Date: Wed, 8 Dec 2004 07:13:32 -0500
Reply-To: Jim Groeneveld <jim1stat@YAHOO.CO.UK>
Sender: "SAS(r) Discussion" <SAS-L@LISTSERV.UGA.EDU>
From: Jim Groeneveld <jim1stat@YAHOO.CO.UK>
Subject: Re: just some list etiquette
This morning I came to work and completely had forgotten what I wrote
yesterday. So it was quite a surprise to see such a bunch of various
reactions. Most of them were sent to the list; you have (or have not) seen
them. They mainly supported my views and added even more opinions and
annoyances. Some of them were sent to me privately and only one of them
objected against my suggestions. Another one gave several good reasons for
I vaguely remember having known the real identities behind some of the
applied nicknames or initials once, and I regret having forgotten (written
down) those. Some of them already appear on the list for milleniums and
appear to be generally accepted. Yet I would appreciate to know at least
the names of the people who I am talking to personally.
Sometimes there are postings from people, with whom I may have some private
email exchange after that, from where I get amazed about people's questions
on assumingly very relevant subjects, which they are unable to solve with
SAS. Then I wonder how such a person could have gotten that job or project
at all, given his (lack of) knowledge and experience with SAS, and what
their managers could have made decide to appoint them for the task.
Sometimes, but very rarely I ask someone for &his background, &his company,
&his current job and project, and the demands for such a task in order to
try to understand the situation or to become amazed even more. But in such
a case I (almost) always get the requested information.
I thank you all for your opinions and vivid reactions, I enjoy reading them.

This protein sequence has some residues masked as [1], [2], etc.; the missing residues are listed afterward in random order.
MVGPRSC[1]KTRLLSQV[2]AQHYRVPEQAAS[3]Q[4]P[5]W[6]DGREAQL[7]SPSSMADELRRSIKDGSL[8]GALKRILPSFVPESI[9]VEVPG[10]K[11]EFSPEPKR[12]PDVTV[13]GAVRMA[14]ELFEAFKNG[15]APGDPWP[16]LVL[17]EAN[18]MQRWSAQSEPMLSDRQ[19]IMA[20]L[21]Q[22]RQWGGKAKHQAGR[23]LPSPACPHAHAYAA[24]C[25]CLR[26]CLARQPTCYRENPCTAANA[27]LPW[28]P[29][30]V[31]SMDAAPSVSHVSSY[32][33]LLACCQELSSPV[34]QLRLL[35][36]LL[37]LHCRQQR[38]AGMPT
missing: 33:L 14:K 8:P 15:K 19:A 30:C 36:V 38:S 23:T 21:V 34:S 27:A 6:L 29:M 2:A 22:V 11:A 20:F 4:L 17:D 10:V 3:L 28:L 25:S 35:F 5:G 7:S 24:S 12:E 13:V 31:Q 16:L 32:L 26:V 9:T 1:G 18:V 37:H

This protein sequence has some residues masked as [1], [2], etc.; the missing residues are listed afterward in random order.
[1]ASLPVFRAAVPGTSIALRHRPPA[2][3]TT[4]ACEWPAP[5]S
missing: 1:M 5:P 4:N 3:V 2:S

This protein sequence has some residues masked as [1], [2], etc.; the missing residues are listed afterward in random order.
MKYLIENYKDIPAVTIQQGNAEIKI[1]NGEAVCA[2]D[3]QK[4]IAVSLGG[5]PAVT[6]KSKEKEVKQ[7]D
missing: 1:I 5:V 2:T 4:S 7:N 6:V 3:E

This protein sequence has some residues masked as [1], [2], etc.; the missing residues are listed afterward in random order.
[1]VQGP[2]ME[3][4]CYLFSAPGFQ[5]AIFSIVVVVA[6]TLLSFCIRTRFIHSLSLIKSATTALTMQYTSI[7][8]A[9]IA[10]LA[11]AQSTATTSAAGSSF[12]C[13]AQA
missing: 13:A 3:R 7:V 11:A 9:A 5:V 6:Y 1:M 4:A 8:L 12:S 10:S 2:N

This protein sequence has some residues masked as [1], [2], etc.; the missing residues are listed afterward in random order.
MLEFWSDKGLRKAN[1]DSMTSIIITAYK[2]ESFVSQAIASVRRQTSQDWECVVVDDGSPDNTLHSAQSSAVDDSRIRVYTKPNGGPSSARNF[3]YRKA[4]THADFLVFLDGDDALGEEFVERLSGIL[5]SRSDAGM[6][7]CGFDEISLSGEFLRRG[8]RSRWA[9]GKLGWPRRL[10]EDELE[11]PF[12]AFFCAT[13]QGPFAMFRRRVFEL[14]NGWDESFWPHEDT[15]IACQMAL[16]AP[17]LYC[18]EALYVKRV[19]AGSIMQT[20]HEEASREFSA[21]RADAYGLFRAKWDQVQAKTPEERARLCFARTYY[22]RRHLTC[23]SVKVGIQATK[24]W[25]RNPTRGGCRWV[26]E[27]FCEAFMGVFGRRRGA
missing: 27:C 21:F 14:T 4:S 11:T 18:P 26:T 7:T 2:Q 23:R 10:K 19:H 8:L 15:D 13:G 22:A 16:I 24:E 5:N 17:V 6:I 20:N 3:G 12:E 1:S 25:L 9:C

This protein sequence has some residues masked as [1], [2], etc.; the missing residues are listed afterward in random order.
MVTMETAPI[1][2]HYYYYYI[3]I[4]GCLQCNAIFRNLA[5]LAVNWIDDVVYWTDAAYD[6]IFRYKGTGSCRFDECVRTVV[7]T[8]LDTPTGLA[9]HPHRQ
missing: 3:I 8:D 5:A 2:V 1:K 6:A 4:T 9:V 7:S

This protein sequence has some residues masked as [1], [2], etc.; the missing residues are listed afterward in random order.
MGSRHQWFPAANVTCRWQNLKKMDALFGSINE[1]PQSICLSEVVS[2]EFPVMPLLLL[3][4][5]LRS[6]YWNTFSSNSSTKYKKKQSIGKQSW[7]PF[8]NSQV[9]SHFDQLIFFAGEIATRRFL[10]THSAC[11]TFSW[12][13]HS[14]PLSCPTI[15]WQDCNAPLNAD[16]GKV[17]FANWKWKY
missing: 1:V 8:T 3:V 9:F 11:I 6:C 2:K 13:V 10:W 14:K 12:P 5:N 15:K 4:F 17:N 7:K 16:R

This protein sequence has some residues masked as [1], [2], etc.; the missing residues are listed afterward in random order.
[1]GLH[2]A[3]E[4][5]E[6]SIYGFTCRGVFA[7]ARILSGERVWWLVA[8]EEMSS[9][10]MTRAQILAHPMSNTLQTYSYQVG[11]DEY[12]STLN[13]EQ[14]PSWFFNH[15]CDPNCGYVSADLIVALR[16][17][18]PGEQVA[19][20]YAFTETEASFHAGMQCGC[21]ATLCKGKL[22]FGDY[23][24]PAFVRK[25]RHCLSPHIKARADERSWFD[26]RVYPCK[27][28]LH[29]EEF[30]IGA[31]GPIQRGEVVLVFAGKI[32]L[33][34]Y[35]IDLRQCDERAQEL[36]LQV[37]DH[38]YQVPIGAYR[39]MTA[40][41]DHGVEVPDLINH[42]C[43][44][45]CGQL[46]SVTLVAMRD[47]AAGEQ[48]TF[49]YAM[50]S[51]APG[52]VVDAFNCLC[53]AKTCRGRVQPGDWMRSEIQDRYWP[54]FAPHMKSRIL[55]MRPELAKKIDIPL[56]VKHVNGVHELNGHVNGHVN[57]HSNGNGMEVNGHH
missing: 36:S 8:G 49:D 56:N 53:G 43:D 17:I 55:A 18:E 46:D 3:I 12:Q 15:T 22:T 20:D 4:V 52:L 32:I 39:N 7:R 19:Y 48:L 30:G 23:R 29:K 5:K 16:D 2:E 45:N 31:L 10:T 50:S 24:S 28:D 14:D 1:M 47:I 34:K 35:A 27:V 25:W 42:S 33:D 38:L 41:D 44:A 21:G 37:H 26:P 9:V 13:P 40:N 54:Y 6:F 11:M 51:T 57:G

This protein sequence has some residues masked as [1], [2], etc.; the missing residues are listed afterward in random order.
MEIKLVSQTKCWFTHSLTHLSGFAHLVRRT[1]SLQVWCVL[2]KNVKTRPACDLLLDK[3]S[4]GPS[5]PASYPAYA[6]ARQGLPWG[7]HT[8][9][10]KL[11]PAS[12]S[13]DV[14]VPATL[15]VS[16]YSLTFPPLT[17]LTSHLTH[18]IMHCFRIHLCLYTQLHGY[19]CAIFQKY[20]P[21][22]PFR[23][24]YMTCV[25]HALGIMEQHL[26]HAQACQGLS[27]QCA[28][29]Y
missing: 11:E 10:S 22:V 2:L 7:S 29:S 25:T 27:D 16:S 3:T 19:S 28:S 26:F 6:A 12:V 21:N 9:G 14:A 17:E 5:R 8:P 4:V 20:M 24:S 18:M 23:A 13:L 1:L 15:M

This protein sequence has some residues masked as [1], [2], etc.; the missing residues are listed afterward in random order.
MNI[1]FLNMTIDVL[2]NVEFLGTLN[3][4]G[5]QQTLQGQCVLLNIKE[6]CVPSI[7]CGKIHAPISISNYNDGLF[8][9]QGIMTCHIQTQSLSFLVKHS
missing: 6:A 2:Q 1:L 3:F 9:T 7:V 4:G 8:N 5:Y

Now a little bit off-the-road from the subject:
I occasionally see contributions from people asking questions on which they
already have a (verbalized or not) sound answer by themselves, but want to
obtain support from the experienced community. They apparently are standing
alone in their organisation with their views, with which their managers or
collegues do not agree. I have seen the beginning of unjustified
methodological and statistical interpretations, decisions and their
consequences for not unimportant (political) projects. I could support the
questioner, or warn him for pitfalls, but any intervention should be done
by himself and would probably undermine his own position. So though we
agreed conceptually, he hardly used the support to inform and influence his
manager or project team. And contact was lost, while I knew things were
going into the wrong direction.
That is the sad story of issuing free and well-founded, but not involved
Regards - Jim.
Y. (Jim) Groeneveld, MSc., Biostatistician, Science Team
Vitatron B.V., Meander 1051, 6825 MJ Arnhem
P.O.Box 5227, 6802 EE Arnhem, the Netherlands
Tel: +31/0 26 376 7365, Fax: +31/0 26 376 7305
Jim.Groeneveld_AT_Vitatron.com (replace _AT_ by AT sign)
IF Sex='M' THEN CALL SYMPUT ('His', 'his'); ELSE CALL SYMPUT ('His', 'her');